The roads gave birth to my running obsession. I started on the roads and the asphalt under my feet felt great. The car lights blazed by me each morning as I ran on the side of the road. I thought I knew what running was all about. I put in thousands of miles on the road, ran half marathons, marathons, and made numerous friends as we ran and connected. Only months after beginning my running journey I started The Pemberton Running Club and we created routes on the roads around Nanticoke road and Pemberton road. Our goals was to run as many roads as we could. We wanted to run every road in town and so I bought a map of the entire county and began highlighting every road we ran. Highway roads, country roads, and city roads. I was a running GPS. I knew every road in Salisbury, every road between the roads, and every road to get to other roads to avoid the dangerous roads or to get to the dangerous roads. We ran roads we shouldn’t have run. We ran roads because we loved them… Or…

Or we ran roads because we didn’t know anything different. Well sorta.. I should have listened more to Joey “trails” when he introduced me to the trails early in my running days tagging on a few miles in Pemberton Park after our normal five or six miles, but I was too focused on increasing miles and training for marathons. So I went back to the roads and kept running them almost exclusively. It wasn’t until last year when I ran the Patapsco 50k that I realized where my real true love of running was to be found. I needed to run in the trails… More. Much more.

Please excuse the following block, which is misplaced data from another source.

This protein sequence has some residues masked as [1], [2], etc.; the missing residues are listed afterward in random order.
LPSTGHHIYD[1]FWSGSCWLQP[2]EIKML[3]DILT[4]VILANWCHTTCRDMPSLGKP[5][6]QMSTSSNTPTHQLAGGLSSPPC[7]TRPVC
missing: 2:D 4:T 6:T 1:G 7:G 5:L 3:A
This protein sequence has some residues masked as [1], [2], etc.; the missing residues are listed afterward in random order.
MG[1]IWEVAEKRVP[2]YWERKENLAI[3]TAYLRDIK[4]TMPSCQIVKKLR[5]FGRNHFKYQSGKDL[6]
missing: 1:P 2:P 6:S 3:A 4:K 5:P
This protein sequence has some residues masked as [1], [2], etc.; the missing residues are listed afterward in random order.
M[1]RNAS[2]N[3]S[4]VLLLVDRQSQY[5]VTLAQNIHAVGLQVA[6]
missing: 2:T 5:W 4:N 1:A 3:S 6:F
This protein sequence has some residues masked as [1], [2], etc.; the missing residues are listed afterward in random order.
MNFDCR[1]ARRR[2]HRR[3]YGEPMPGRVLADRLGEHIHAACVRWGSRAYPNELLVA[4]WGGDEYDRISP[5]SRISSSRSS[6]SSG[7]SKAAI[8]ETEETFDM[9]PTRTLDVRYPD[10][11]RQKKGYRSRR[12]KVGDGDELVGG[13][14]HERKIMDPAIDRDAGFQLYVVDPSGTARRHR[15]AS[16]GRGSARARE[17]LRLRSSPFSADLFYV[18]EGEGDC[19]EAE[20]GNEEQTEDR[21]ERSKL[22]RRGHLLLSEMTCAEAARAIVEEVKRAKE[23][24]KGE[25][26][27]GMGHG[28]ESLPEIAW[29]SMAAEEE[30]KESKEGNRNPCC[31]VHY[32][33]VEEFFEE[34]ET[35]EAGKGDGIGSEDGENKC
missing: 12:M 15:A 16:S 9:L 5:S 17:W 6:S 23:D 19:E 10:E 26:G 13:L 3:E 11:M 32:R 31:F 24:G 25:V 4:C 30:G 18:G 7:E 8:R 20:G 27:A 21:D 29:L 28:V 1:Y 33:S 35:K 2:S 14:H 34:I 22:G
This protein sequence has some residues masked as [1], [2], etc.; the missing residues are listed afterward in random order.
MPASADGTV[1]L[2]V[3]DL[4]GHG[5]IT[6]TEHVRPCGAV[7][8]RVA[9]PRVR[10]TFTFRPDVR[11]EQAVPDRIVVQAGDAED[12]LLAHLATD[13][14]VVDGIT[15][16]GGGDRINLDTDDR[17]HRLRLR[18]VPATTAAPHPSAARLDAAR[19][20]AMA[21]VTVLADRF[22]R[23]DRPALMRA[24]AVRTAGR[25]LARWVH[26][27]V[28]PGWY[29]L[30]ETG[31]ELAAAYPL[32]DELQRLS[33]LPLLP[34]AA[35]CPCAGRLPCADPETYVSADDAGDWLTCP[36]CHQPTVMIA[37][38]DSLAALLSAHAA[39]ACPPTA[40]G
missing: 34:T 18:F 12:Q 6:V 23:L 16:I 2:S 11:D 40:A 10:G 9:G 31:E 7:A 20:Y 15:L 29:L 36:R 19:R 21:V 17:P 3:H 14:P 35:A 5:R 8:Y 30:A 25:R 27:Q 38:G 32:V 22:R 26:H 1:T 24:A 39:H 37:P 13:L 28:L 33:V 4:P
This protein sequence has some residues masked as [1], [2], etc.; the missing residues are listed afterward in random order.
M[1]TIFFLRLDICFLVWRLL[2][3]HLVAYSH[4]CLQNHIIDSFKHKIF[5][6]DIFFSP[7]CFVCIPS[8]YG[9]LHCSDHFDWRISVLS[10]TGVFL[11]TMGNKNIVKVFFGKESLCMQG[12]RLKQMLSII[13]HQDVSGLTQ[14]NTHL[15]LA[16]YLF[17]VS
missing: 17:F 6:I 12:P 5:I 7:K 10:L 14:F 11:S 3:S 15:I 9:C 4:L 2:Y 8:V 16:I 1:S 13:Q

The trails were different. There were roots, there were rocks, there were hills, there was mud, there was dirt, and there was danger. I felt alive as I ran Patapsco. Being outside in the woods running on dirt was closer to nature than I had ever felt. After Patapsco I began to add more trails to my training plans and although I continued to run on the roads and train for marathons I knew my days on the roads were limited. The trails were just more vibrant, more chaotic, more unpredictable, and more challenging. My pace decreased by almost two minutes a mile as I weaved around trees and down hills. The earth can be forgiving at times and in unforgiving at other times. When you hit a root and go flying smashing your knee or elbows or face against the ground you feel what trail running is all about.

I began to hunger for trails more and more. The training plans were thrown out the window. A few weeks ago my wife was out of town in Canada and I ended up running two half marathons in two days, one on the road and one on the trails. I can’t remember a minute of the road, but the trail run I remember every mile. The next day I ran four miles up and down a dirt hill and then a few hours later drove to Virginia to run eighteen miles of trails. It was then, during that week, that it realized….I was converted to the trails. The roads still hold a place in my running world, but that place is shrinking and the bulk of my running thoughts are now consumed by trails. Single track. Dirt. Technical. Trails.

In two days I am running my second official 50k on trails outside of Washington DC as part of The North Face Endurance Challenge. I look forward to dirt. I look for to the miles. I look forward to the tweaked addiction of running. Tweaked in that I want nothing more than to conquer more trails.

Goodbye roads.

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